The elites and institutions that are distrusted can include scientists, politicians, government regulators and businesses - including pharmaceutical companies.

Like a lot of issues these days, in the face of all this misinformation many caring and worried parents just don’t know who to believe any more.

Show some emotion

So, is the answer just developing more evidence?

As one commentator recently said, there’s not much point doing more research and evidence gathering because it’s already all been done.

Doing more research actually risks diverting resources from other areas where medical research is still required.

The public health experts at universities must feel like they are living through Groundhog Day having to redo studies time and time again that show the same thing.

Measles vaccines are safe and they stop kids dying.

The global data proves it.

Rather, our success in overturning scepticism in communities around the world about measles vaccination is going to be won through credible and effective communication.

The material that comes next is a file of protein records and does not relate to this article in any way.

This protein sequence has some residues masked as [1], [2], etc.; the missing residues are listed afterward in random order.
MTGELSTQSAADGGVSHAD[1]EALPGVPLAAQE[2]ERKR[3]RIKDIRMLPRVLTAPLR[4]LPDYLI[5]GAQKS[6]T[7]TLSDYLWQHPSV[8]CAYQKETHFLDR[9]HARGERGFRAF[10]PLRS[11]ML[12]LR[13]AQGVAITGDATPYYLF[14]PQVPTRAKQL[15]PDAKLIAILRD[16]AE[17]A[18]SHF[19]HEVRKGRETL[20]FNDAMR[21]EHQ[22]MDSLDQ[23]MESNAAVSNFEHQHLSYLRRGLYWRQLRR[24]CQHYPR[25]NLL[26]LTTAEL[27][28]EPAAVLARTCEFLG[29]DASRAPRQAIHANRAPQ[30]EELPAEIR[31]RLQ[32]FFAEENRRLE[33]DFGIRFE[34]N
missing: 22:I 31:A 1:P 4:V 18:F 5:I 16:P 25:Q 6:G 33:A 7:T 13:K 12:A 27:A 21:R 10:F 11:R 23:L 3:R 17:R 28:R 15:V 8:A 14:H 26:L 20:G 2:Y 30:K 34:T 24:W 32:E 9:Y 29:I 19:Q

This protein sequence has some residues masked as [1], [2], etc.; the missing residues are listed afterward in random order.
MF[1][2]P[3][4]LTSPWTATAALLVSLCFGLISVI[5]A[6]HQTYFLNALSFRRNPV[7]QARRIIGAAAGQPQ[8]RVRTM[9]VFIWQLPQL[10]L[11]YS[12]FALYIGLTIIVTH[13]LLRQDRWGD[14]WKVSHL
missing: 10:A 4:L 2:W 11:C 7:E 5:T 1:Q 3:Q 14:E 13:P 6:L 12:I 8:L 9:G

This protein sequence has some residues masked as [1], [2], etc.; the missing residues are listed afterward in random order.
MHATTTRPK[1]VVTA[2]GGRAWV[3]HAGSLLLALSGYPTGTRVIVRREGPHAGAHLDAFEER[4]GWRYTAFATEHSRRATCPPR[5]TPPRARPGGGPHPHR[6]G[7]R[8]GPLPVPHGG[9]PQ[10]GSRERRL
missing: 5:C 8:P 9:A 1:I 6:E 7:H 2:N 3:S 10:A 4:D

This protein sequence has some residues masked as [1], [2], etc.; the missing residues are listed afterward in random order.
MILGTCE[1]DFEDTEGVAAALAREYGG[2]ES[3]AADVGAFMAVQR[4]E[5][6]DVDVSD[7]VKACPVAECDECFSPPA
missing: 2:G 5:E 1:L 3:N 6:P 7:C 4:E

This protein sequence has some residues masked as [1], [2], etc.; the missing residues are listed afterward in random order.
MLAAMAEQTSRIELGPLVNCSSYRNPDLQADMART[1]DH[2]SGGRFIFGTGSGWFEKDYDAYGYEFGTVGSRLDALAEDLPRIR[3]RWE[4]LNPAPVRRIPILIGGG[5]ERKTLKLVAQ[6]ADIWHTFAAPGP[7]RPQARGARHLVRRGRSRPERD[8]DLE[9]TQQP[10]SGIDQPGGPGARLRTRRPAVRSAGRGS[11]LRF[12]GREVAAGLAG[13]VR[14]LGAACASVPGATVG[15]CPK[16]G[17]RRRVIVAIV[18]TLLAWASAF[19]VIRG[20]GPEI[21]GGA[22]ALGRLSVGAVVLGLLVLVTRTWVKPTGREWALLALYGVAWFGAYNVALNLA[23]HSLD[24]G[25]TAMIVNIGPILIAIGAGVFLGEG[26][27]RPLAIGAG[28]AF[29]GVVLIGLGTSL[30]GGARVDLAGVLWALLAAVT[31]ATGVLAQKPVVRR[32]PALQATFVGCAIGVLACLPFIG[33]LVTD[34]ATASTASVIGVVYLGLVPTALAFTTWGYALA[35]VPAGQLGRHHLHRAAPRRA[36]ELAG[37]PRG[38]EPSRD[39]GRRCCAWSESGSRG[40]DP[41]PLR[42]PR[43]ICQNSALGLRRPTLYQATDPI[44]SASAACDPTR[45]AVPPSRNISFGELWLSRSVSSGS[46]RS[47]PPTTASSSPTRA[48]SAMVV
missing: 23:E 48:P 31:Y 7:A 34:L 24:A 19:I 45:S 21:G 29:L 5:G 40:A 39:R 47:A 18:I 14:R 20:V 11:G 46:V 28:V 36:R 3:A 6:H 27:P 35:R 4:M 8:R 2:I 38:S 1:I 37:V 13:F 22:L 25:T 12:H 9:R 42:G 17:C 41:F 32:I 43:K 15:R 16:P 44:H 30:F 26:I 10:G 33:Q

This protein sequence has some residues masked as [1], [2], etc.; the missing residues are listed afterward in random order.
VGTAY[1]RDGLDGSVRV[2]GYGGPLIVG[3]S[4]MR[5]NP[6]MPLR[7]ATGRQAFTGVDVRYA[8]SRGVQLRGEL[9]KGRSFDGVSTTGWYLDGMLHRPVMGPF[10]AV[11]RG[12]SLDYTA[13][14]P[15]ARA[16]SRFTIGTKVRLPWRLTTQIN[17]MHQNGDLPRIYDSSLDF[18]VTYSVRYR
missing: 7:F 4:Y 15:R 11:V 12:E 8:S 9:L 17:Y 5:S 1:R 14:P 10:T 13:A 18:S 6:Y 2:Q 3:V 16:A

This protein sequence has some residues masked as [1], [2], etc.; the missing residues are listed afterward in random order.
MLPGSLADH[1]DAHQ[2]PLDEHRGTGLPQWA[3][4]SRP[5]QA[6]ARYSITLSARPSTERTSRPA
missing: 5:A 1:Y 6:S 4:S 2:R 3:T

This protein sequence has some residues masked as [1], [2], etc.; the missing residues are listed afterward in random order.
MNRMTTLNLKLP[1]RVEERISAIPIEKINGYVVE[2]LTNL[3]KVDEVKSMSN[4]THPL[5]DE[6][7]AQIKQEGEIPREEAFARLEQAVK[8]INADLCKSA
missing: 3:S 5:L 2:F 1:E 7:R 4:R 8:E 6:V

The WHO has rightly highlighted that it requires health workers explaining the facts to parents combined with community engagement.

And luminaries like Bill Gates have made great efforts to publicise the benefits for everyone of vaccination.

But we can’t just assume that facts alone are going to change behaviour.

As one commentator said, today we live in a “fact resistant world”.

To convince uncertain parents, we’re going to have to utilise the three elements of successful persuasion that Aristotle wrote about over 2,000 years ago – pathos, ethos and logos.

Aristotle's point, recognised through the millennia by politicians, poets and PR experts alike, is that data and evidence is not enough to persuade people to your point of view.

Just as for vaccines more generally, we need to have a more persuasive campaign that combines credibility, passion and facts to convince parents concerned about the measles vaccine that they need to get their kids vaccinated.

We need to convince wavering parents that it’s unfair to their kids and their kids’ friends to put them at risk of entirely preventable deadly diseases all because of fake news and personality cults in the anti-vax movement.

The recipe for a successful PR campaign that wins over the hearts and minds of the wavering minority is a combination of credibility, a dash of emotion, backed up with a compelling explanation of the facts.

We need to get our act together on this.

Otherwise fake news will keep killing our kids for years to come.